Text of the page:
It’s the red, white, and blue, the old tried and true. A country that’s so happy about its patriotism, that it took more than a flag to tell you about it. It took thousands of flags, tons of poems and songs, landmarks, countless t-shirts and other paraphernalia, and they’re still not done telling you about it. At the bottom of all that pride, however, rests several perks to the American way. One of which is the ability to travel and see some seriously amazing sights. Ones that were put into place to honor the very country they reside in. From former presidents’ faces that were carved into a mountain, to a statue made to welcome traveling immigrants, to national parks that were put into place just to preserve the area’s incredible nature, here are five top American landmarks that without a doubt, deserve a visit of their own.
5. The Statue of Liberty
For decades, this green lady welcomed all who sailed in to the United States. Located off the coast of New York City, she faces just outside of Ellis Island, where immigrants were funneled through once traveling to America. Her tall torch represents a land of freedom, while her book shows a freedom of religion and speech. Once colored copper (as it’s made from that very metal), she’s since turned green with years of weather and sea exposure. A change that has since helped further her iconic state. Visitors can travel up inside this massive monument, check out the museum, or even head over to the Ellis Island welcoming center and look up relatives’ information. As a strange bonus fact, the statue is actually French; it was a gift from the country to America handed off in 1886.
4. The National Mall
Like its name might suggest, this collection of landmarks has nothing to do with shopping. Instead, it’s a compilation of national monuments in the country’s capitol, Washington, D.C. Some of the most memorable sights include the Washington Monument, the White House, the Lincoln Memorial (with reflecting pool), and the Vietnam Memorial. The mall is free to visit, and is accompanied by a number of educational buildings, such as museums. Many of which are also free to attend. Many tourists take several days in order to take in each stop. But no matter how many you choose to view up close, the collection can be seen from miles away. It’s even a favorite among air travelers, who get an aerial view when flying in to the nearby Ronald Reagan airport.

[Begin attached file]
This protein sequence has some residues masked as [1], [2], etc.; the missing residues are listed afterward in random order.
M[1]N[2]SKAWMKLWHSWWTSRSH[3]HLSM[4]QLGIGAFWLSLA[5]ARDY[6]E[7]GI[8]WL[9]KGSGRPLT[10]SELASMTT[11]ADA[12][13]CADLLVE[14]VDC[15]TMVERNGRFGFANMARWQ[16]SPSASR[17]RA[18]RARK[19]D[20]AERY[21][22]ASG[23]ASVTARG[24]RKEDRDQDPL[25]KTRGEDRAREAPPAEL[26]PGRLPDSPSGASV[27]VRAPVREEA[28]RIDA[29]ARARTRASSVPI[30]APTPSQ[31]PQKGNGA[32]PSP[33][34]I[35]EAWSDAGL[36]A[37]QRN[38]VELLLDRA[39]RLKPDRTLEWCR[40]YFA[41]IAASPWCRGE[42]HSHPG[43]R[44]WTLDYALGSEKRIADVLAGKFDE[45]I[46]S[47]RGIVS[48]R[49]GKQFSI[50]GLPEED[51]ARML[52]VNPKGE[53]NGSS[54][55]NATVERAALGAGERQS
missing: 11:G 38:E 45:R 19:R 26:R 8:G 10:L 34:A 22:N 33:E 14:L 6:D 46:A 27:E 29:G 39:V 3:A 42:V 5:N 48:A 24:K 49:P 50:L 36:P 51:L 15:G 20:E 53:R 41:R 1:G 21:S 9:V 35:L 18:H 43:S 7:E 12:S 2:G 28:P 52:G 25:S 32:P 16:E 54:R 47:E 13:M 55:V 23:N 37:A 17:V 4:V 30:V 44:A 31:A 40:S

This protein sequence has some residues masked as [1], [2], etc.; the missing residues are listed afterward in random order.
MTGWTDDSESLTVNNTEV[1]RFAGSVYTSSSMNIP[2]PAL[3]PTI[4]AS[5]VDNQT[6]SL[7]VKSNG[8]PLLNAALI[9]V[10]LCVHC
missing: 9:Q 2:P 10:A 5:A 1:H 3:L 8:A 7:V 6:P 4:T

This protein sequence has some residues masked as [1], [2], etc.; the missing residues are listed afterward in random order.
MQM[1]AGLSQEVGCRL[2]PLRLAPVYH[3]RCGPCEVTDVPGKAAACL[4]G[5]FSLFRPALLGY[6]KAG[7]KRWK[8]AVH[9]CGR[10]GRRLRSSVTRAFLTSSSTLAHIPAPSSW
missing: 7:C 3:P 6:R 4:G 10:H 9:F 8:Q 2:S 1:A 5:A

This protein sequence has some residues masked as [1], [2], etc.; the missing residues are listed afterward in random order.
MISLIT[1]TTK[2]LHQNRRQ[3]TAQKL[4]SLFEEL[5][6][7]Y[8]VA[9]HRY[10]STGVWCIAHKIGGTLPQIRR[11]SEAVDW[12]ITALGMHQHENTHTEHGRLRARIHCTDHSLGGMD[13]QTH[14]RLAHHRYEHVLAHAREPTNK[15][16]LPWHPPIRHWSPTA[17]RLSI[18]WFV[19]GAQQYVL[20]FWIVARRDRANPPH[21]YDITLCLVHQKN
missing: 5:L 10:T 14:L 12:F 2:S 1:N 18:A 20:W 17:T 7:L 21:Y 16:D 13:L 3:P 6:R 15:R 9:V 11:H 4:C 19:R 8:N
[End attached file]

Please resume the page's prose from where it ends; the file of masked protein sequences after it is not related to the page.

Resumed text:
3. Mount Rushmore
It’s massive, it’s bold, and it hosts the faces of some of America’s greatest presidents. Including George Washington, Thomas Jefferson, Theodore Roosevelt, and Abraham Lincoln … in that order. And though they face slightly different directions, there’s no denying the impressive carving that spans 60 feet in height across a South Dakota mountain. A project that was accomplished by a father and son sculpting pair in the 1930s – one which took roughly seven years to create. Put into action as a way to draw tourists (which totally worked, by the way), Mount Rushmore draws in thousands each year. There’s also a museum and gift shop duo, and a series of lights that fall upon its side at night to create an even more epic view of this longtime national favorite.
2. Hoover Dam
Talk about a huge piece of construction, the Hoover Dam is something you won’t soon forget. Located just outside of Vegas on the Nevada and Arizona border, it’s a landmark that’s as impressive as it is functional. Since the 1930s, it’s a structure that has held back the Colorado River and Lake Mead, allowing water and natural powered electricity for multiple states. The dam hosts some unique archeticural traits, some of which had never been tested at the time of building, including an arch-gravity design, which allows the force behind the water to be placed back into the canyon. It also includes a cement wall that ranges from 45-feet deep at the top, to 660-feet at its base. And if you think that sounds like an incredible amount of concrete, you’re right. Many visitors claim sheer awe even after having seen the structure in person.
1. The Golden Gate Bridge
Getting its name from its unique design and its waters below, a bridge that hosts ladder-like posts and a bridge that is entirely golden in color, it’s become a go-to San Francisco staple. A design that was put into effect to mirror the Golden Gate strait. In laymen terms, it’s a sight of pure beauty. And in technical terms, it’s a suspension bridge that spans an entire mile of water (a gap where the Pacific Ocean meets the San Francisco Bay). The passage has been open since 1937 and is one of the most recognizable symbols in the entire country. As well as the world. Visit and gaze from afar, or actually drive across the golden beauty. Fun fact: it’s painted “international orange” to provide better visibility to boats in intense fog, which takes place frequently in the city of San Fra.